Sell It While It's Hot!

Accessories and add-ons boost profits and retain customers

Small business owners, for example, love video that allows them to see what is going on at their business. Are workers on time? Are they working? Is the overhead door on the dock open or closed? Even if the customer does not buy it initially, it pays to let him know the features are available. "Sell him a few services and you have a friend for life," Brady added.

New technologies also come into play during the sales process.

"The iPad is a huge selling point with dealers since they can now show a demo of how 4Store and Control4 apps work right in the store," said Arnold. Dealers pull up the Control4 4Store and demonstrate different security apps available for the home. "It's a very effective way to highlight the benefits. The iPad really furthers control options for security, as do other mobile devices," Arnold continued.

The real crux of the issue

Graham's concern would be just how much the customer will buy. Guardian's strategy is more about customer retention than added revenue. "We like the added revenue but it is not that much more money," he noted. "And you don't want to run the fees up too high. We are cognizant of what we are adding. The market won't withstand $100 a month."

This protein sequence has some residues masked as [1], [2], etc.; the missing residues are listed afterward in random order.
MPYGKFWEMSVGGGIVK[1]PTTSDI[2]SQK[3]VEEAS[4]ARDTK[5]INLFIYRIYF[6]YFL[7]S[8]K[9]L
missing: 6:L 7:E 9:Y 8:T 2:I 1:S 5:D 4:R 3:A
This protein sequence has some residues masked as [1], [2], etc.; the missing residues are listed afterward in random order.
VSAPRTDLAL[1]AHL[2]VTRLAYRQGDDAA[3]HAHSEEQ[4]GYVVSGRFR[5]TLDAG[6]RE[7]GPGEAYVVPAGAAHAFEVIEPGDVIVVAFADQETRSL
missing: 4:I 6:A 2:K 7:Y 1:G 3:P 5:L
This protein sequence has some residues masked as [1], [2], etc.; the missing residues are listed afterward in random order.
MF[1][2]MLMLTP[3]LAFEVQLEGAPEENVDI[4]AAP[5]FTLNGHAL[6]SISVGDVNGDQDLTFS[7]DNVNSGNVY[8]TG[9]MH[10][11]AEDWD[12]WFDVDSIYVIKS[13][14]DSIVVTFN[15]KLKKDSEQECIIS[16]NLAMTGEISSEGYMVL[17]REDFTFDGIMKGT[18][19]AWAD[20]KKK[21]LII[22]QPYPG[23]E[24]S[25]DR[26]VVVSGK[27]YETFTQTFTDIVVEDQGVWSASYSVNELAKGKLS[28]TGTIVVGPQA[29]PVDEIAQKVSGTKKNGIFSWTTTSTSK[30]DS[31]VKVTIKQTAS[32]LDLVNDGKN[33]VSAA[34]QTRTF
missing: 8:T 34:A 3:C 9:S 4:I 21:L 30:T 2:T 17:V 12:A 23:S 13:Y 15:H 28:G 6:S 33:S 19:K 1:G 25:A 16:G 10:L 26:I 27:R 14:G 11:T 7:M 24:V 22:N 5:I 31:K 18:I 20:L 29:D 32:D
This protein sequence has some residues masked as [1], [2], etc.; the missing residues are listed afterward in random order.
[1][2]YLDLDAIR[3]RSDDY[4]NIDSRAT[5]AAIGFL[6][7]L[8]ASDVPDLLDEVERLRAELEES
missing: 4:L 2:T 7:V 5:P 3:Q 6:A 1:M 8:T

Much of the accessory boom is facilitated by the proliferation of Z-Wave technology. It effectively transforms any component-switches, lighting controls, thermostats-into an intelligent device that can be wirelessly controlled and monitored. Some 150 companies are in the Z-Wave Alliance.

Dealers and integrators need training, of course. Companies like Control4 provide dealers with intensive training to handle the installation and service of security systems. "All our prospective dealers must attend and pass a three-day Control4 Installer Certification program offered in our training centers in Salt Lake City, Charlotte and Chicago," Arnold said.

The ease of up-selling, Graham said, depends on the age of the customer base and the installed control panel. After five to seven years, it simply makes sense to put in new hardware, since the capability of the old control panel is archaic.

Again, he noted the challenge of getting customer buy-in to upgrades or accessories. "How do you price this to the customer who got their system for zero down and a low monthly fee?" he questioned. "The GSM communicator costs more than the basic panel did seven years ago." Yet, Graham is confident the business will work out the marketing challenges. ADP, Comcast, Verizon and AT&T all are moving accessorized services to market.

Curt Harler is a freelance writer and regular contributor to SD&I magazine. He can be reached at